This book is very good because it presents concepts in an interesting way and it helps you understand how things around us influence our behavior.

The author talks about many concepts that are relevant to psychology, like the exposure effect or the self-fulfilling prophecy.

There are some parts of this book that are extremely interesting, for example the chapter about the Stanford Prison Experiment where you will learn how a role can change your behavior.

Gladwell reveals the important, often counterintuitive lessons in what seem like simple stories. If you want to look at common things differently, this is the right book for you! The articles are all well-written and easy to read. Everyone can relate to his personal anecdotes, which makes them even more effective.

If you have read “The Tipping Point” or “Blink”, definitely pick up this book! It’s worth the money, and it will only take a few hours to read. If you haven’t, why not start with this one? You won’t regret it!

5. David and Goliath: Underdogs, Misfits, and the Art of Battling Giants (2013)

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“David and Goliath” is a book written by Malcolm Gladwell. The book talks about the unlikely victories of individuals who are considered underdogs, misfits, or have disabilities. The book was published in November 2013 by Back Bay Books. It received positive reviews from “USA Today” and “The New York Times Book Review”.

The book is broken into three parts. The first part focuses on the first battle that took place between David and Goliath that happened 3000 years ago, where David used his slingshot to kill Goliath because he had reached the pinnacle of success in the battle against other giants. 

The second part focuses on other battles where an underdog has defeated a giant, including how David defeated Goliath using his slingshot and how a young Indian chess master was able to defeat the Russian champion in spite of his disability. 

The third part discusses another battle where the opposite happened, where the underdog lost because they underestimated their opponent instead of taking him seriously, especially when who they thought was an underdog was actually more powerful than they were portrayed to be.

6. Talking to Strangers

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In the book, Talking to Strangers, Malcolm Gladwell challenges readers to rethink their preconceptions about strangers and explore how we might be able to learn more from them.

Gladwell argues that we can often know more about a person than we think we do. He does this by telling stories of people he has encountered throughout his life and then describing what they did or said that led him to form an opinion on them. The author also offers insights into how our understanding of strangers – and the world around us – can change when taken out of context.

7. The Bomber Mafia

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The Bomber Mafia is the latest work by Malcolm Gladwell, author of such bestsellers as “What the Dog Saw” and “Blink.” In this book, Gladwell demonstrates how a small group of citizens led by Guy Gibson tricked Hitler into believing that London was being bombed on multiple occasions when in reality they were just practicing for the real thing.

The book deals with a little-known incident in World War II, when a small group of citizens, led by Gibson, tricked the Nazis into thinking that London was being bombed every night. In reality, this was just a clever ruse to prepare for D-Day.

More About Malcolm Gladwell

He is a staff writer at The New Yorker magazine. His writing style is characterized by an accessible tone that belies its academic subject matter. It can be read by both specialists in the field and general readers interested in social science topics without prior knowledge of their discipline. Gladwell’s articles are often about things that happen “in the blink of an eye” or have other “tipping point” qualities – the best-known example of this is his theory on the “three rules for making a splash in social media” in “The Tipping Point.”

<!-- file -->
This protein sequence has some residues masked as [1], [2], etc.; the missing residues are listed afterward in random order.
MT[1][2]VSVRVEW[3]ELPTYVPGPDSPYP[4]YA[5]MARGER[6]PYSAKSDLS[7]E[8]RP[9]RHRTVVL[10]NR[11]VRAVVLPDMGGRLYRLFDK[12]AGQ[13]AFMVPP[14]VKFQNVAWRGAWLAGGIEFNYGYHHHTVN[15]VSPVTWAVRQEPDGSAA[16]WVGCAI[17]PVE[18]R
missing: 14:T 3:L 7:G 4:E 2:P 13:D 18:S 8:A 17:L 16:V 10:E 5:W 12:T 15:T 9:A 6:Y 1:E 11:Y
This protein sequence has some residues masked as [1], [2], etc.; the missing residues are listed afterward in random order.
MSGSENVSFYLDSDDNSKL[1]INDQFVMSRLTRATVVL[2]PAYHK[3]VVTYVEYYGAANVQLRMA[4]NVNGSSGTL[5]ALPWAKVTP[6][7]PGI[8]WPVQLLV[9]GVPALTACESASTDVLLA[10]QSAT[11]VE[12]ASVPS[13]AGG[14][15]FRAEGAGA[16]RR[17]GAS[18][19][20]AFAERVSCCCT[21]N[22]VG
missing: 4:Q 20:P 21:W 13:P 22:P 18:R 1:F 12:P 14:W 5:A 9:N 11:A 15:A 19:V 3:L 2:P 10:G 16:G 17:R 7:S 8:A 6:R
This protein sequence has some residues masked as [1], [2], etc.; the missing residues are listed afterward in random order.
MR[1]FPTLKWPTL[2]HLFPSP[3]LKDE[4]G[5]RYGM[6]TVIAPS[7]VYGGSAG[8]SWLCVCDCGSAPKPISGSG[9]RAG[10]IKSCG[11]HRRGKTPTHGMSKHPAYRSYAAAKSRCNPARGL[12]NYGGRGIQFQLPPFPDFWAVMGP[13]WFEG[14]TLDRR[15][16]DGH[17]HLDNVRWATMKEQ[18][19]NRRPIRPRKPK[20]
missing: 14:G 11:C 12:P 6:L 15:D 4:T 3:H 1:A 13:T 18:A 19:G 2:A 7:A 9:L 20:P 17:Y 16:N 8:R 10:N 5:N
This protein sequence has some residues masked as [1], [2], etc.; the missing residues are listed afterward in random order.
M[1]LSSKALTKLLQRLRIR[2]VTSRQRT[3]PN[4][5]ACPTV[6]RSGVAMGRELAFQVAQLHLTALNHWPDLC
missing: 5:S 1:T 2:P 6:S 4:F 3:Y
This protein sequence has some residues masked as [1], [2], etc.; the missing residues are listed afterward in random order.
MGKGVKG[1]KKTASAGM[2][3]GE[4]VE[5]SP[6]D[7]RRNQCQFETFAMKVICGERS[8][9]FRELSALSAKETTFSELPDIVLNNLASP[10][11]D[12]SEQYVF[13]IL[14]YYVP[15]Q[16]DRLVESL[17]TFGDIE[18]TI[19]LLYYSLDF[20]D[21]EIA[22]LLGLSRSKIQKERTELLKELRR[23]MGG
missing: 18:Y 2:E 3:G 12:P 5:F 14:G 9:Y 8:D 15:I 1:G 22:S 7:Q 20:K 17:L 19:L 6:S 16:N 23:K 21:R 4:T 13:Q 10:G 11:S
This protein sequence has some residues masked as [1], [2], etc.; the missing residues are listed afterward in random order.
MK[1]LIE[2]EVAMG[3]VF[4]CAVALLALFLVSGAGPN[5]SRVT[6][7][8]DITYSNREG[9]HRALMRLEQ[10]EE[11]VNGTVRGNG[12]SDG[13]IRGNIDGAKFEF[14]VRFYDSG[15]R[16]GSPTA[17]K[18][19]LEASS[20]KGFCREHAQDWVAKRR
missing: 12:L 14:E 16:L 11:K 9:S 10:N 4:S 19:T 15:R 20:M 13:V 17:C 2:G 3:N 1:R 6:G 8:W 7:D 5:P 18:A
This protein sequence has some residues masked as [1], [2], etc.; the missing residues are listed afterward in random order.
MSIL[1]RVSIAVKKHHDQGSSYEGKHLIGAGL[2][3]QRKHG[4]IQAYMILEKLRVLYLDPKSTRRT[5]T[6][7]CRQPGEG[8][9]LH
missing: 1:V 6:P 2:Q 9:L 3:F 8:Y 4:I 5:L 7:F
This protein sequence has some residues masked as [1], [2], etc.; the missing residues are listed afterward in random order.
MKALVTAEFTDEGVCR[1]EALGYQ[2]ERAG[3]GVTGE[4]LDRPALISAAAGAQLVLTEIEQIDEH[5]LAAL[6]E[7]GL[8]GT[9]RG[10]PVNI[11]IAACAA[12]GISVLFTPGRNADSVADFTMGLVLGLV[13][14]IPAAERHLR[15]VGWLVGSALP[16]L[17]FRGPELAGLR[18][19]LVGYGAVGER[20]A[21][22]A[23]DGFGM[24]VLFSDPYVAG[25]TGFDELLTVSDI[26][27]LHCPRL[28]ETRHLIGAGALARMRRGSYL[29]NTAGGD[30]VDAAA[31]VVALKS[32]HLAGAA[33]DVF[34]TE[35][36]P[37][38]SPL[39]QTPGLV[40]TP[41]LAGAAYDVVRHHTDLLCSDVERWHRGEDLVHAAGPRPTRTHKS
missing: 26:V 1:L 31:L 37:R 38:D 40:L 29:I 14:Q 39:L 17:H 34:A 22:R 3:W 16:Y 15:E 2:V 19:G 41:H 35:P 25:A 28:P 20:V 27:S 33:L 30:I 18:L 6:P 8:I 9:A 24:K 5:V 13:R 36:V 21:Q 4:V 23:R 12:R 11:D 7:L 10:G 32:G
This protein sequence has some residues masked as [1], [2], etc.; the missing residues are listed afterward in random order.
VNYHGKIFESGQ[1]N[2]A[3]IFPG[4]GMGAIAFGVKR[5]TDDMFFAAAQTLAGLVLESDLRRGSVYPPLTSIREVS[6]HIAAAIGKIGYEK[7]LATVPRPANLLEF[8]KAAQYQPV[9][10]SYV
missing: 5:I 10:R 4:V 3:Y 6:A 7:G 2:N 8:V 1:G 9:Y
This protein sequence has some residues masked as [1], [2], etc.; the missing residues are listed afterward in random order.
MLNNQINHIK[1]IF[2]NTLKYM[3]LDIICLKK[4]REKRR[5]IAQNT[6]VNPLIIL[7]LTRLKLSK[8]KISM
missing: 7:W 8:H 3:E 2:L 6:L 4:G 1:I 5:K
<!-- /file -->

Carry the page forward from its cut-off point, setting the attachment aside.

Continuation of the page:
In the world of nonfiction bestsellers, where Oprah picks a best-seller and you sell millions of copies overnight, Malcolm Gladwell is a best-selling literary phenomenon. His five most popular books rank among the best selling for all the time they have been on bestseller lists.

Final Thoughts

Malcolm Gladwell is an English-Canadian journalist, author and speaker. He has written five bestseller books in the past decade. His most recent book was “David and Goliath: Underdogs, Misfits, and The Art of Battling Giants” that came out in 2013. It focuses on how people can use their disadvantages to overcome obstacles or achieve success in life through unconventional means – like when David used his sling to defeat Goliath in battle. Whether you’re looking for inspiration from a talented writer with years of experience or want to learn more about neuroscience sales tips so your business can prosper online, Malcolm Gladwell’s well-written books are worth checking out!

Do you like Malcolm Gladwell’s books? Why or why not?

FAQ

What is the best Malcolm Gladwell book to start with?

The Tipping Point is an excellent book for those just getting into Gladwell’s writing. It begins with a controversial idea of what causes social epidemics by introducing a specific case study of a notable epidemic of crime in New York City. He discusses the ways in which new ideas and behavior can spread, and how to take advantage of these moments of change.

What is the order of Malcolm Gladwell’s books?

The order of Malcolm Gladwell’s books is as follows:
1) The Tipping Point (2000)
2) Blink (2005)
3) Outliers (2008)
4) What the Dog Saw and Other Adventures (2009)
5) David and Goliath (2013)
6) Talking to strangers (2019)
7) The Bomber Mafia (2021)

What should I read after Malcolm Gladwell?

If you’re a fan of Malcolm Gladwell, you should read “The Social Animal: The Hidden Sources of Love, Character, and Achievement” by David Brooks. It’s about how our brains work to make us who we are. It’s also about how we choose who to love and who to trust, the nature of organizations and ideas.